What is message expiry?
Some text messages have a limited useful lifetime. If they’re not delivered within a certain period, they become useless. By default, Plivo expires messages that remain in the messaging queues after three hours. These messages are marked “failed” with error code 420 and are not charged to customers.
Why might a message expire?
When customers send a message through Plivo, it spends a short time in Plivo’s messaging queue before we forward it to a carrier. Typically this time is on the order of seconds, but it might be longer, typically due to messaging rate limits or an outage.
Each Plivo account and sender (the source number in the API) has an upper cap of how many messages it can handle, because we need to comply with carrier-level guidelines in each country. For instance, a short code in the US supports throughput of 100 messages per second. Sending messages at a higher rate results in queuing delays.
Another common cause of message expiry is an outage, either on Plivo’s side or on carriers’, that causes messages to be delayed.
In such cases your users might be getting messages at a time later than you expected — sometimes too late to be useful. A one-time password (OTP) that gets delayed by 15 minutes is no good when your application expects the OTP to be entered within one minute.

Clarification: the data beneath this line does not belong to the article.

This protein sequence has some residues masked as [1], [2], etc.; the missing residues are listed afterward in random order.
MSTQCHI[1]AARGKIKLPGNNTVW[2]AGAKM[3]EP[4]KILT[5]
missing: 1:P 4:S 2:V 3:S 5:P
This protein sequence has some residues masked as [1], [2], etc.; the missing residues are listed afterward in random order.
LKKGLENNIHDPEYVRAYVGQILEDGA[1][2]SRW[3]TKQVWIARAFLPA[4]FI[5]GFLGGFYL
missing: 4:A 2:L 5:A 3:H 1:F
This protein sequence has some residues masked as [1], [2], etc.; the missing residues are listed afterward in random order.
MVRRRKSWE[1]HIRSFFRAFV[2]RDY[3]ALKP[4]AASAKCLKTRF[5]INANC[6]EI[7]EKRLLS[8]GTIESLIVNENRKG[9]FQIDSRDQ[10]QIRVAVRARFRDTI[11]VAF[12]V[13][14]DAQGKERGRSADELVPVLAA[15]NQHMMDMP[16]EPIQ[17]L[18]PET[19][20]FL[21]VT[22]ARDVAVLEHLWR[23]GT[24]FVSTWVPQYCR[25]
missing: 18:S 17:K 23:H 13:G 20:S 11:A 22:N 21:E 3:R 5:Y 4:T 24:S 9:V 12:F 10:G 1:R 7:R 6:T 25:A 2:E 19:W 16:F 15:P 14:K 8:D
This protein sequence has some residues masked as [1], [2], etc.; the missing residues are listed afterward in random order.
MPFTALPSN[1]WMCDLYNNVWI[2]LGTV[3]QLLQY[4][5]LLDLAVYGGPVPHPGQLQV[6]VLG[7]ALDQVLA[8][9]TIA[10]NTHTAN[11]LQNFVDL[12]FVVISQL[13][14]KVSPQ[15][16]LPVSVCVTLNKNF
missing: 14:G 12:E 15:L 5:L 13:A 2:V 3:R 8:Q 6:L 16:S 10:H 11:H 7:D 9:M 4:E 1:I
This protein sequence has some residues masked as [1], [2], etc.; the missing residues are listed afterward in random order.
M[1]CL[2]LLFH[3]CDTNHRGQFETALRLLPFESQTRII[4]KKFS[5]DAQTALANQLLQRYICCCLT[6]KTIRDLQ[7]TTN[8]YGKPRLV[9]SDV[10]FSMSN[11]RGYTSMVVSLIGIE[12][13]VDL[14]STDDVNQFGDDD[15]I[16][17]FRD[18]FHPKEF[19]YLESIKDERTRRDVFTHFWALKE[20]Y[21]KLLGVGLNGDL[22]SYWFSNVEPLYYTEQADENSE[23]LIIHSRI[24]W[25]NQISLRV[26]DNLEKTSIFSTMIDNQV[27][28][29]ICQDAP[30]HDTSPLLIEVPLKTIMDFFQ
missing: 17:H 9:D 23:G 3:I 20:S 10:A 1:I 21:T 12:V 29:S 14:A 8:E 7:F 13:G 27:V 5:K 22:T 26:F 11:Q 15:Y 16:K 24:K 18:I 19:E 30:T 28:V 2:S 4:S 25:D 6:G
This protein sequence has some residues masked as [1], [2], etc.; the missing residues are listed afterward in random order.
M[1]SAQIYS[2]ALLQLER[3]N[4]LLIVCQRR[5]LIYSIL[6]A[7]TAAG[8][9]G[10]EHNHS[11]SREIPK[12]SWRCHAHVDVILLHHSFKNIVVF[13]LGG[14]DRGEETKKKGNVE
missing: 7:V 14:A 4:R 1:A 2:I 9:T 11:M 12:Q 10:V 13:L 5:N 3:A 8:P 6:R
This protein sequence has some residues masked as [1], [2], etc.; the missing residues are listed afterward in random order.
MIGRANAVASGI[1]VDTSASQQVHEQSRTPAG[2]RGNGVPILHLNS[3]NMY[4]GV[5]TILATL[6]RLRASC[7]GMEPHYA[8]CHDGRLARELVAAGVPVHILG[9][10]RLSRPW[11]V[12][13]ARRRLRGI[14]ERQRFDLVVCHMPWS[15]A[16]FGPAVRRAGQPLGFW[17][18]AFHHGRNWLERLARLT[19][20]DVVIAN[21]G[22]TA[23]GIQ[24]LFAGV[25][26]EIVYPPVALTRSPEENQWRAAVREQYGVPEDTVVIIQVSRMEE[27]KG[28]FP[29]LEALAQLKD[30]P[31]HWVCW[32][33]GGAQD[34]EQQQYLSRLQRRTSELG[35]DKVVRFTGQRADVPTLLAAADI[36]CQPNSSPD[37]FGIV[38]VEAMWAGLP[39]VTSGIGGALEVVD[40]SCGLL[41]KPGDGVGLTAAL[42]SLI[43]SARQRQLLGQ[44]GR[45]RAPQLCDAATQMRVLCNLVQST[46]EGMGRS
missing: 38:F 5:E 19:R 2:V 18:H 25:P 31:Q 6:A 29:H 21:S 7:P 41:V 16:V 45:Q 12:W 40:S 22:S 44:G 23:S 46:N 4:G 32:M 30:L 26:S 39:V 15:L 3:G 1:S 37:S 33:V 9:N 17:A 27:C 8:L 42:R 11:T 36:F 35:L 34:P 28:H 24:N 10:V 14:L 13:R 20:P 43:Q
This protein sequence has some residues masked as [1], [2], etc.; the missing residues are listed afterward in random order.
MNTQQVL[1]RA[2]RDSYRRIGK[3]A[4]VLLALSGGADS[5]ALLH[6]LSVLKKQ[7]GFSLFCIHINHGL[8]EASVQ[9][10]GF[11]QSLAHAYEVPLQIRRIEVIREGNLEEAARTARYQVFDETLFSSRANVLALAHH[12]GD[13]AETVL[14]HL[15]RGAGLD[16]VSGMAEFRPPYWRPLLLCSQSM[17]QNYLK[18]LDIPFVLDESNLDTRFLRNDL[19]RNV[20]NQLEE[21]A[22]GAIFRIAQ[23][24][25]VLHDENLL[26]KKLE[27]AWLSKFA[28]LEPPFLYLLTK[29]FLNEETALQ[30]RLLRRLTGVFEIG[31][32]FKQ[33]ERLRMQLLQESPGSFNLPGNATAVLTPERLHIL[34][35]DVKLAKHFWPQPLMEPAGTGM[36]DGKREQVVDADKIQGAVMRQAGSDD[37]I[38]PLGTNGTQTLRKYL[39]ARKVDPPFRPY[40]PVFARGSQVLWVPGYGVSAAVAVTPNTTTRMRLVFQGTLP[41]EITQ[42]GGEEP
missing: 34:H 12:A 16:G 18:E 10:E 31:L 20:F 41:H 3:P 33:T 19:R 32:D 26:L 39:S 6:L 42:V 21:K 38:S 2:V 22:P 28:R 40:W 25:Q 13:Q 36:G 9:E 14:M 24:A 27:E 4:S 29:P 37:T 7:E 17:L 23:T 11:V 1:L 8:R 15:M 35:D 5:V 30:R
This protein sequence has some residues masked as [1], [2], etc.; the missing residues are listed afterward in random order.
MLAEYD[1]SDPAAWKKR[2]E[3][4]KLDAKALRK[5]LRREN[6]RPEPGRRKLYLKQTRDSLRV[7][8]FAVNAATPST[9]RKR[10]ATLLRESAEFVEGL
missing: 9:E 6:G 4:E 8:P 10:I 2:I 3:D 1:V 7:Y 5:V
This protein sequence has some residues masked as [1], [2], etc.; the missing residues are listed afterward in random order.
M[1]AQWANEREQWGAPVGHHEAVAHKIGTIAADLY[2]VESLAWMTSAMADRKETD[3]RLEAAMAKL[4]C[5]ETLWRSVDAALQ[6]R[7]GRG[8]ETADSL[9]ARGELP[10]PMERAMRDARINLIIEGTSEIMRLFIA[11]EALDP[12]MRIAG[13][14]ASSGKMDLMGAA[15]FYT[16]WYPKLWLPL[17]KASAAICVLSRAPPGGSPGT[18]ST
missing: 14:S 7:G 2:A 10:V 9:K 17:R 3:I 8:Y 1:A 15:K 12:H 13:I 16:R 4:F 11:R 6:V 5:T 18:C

How can I customize the expiry of my messages with Plivo?
You can set the expiry time for each message with our send message API by passing the parameter message_expiry. Its default value is 10,800 seconds (three hours); you can set the expiry time to be 5 to 10,799 seconds.
When Plivo dequeues each message to send it to the carrier, we evaluate the time it has spent in Plivo’s messaging queue and compare that value with the expiry interval. If the elapsed time is more than the expiry period of the message, we mark the messages as failed and don’t charge for it.
What does Plivo recommend for message expiry values?
If your use case revolves around authentication, set message expiry to a value of between 60 and 600 seconds, depending on the time your application allows for a value to be input. For less time-sensitive use cases, such as promotional messaging, you can keep the default value of three hours or lower it to one hour (3,600 seconds).
Setting a too aggressive message expiry period might mean your messages don’t reach your customers, so choose your expiry period based on the upper limit of when the message will be useful.
You can check for message expiry by filtering your message log for an error code of 420.
If you see messages expiring frequently, you might be sending too many messages in too short a period, beyond the allowed limit for your account or number type. Your customer success manager or our support team can help you resolve the issue.